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The Secret Apparatus

Trump in Arabia: Great Speech, Problematic Visit

Trump in Arabia: Great Speech, Problematic Visit
2 minute read

By Cynthia Farahat

President Trump’s address in Riyadh reminded us of the joy of having a U.S. president who doesn’t apologize for American values, in stark to President Obama 2009 surrender speech in Cairo. But there were serious problems with the visit itself. 


First, Trump continued the tradition of past U.S. presidents of allowing the Saudi King to put chains around their necks.  The King Abdulaziz al-Saud Medal bestowed on President Trump is a second class civilian medal.  The first-class medal is the Great Chain of Badr, named after the prophet of Islam’s successful battle of Badr in 624 A.D., which is only given to Muslims.


Putting chains around the neck of non-Muslims is a deeply humiliating gesture in Arab-Islamic culture.  Sunni Islamic theology and history is replete with references to putting chains on non-Muslims.  To this day, Coptic Christians in Egypt are demeaned by Muslims as “blue bones,” a derogatory term that dates back to when early Islamic invaders forced non-Muslims to wear heavy chains around their necks. The chains left bruises, thus coining the term “blue bone.”

When an American president bows his head and allows the Saudi king to dress him with a chain that has the King’s name on it, this symbolizes the president’s acceptance of his status as an inferior, submissive dhimmi.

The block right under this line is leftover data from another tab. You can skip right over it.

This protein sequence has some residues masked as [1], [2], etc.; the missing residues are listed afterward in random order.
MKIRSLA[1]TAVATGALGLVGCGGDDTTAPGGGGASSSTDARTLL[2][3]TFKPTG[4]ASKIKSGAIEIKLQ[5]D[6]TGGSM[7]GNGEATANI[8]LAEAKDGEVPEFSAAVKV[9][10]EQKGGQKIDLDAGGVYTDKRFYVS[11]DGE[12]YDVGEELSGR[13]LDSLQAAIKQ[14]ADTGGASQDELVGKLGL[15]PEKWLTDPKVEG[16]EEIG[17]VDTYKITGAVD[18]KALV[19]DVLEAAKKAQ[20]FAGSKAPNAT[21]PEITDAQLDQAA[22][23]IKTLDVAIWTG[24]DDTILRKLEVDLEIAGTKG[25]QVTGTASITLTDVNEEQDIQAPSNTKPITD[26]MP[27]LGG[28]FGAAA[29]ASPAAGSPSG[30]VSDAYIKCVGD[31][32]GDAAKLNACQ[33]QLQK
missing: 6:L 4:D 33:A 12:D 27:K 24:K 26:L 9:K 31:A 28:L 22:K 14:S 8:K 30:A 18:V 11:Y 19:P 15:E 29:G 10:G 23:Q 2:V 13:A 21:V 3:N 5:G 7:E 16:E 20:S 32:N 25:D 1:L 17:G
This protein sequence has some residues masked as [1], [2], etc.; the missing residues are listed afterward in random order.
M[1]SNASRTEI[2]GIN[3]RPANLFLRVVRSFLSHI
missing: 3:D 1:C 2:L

Second, President Trump was overly cozy with his host, King Salman, a tyrant named  by the New York Times as having been directly involved in financing terrorism in Pakistan and Bosnia.  Awkwardly bouncing around with Salman and others in a traditional Saudi “sword dance” sent the message of someone willing to do anything to win royal favor.


Third, the “royal favor,” so to speak – an estimated $300-400 billion in deals with U.S. companies, including $110 billion worth of defense purchases – is a mixed bag.   Deals like this not only strengthen the Saudi tyranny and help perpetuate its efforts to spread Sunni Islam’s most extreme doctrines throughout the Islamic world, but also increase Saudi leverage over the U.S.

Last year, the Saudis threatened to harm the U.S. economy if Congress overrode President Obama’s veto of bill that would have allowed terror victims to sue foreign governments. Eventually, Congress ignored the Saudi threat and overrode Obama’s veto, and the Saudis did nothing.


Worst of all is the opening of a new Global Center for Combating Extremist Ideology (GCCEI) in Riyadh. Establishing such a center a short drive away from Deera Square, where the Saudis plan to decapitate Ahmed el-Sharmi for being an atheist, is worse than a joke.  It is a betrayal of heroic Muslim reformists everywhere who are rotting in prison for blasphemy, in no small part due to the ultra-radical Wahhabi Islamist doctrine that the Saudi royal family spends billions of petrodollars disseminating throughout the Islamic world.


Although President Trump should be commended for the tough line he took on Iran in the speech, it isn’t necessary to appease one tyrannical theocracy in the course of defeating the other.


I still hope to someday see an American president takes the podium in Riyadh and say something along the lines of what President James Madison said about demands for protection money from the Barbary pirates in the early nineteenth century: “It is a settled policy of America, that as peace is better than war, war is better than tribute. The United States, while they wish for war with no nation, will buy peace with none.”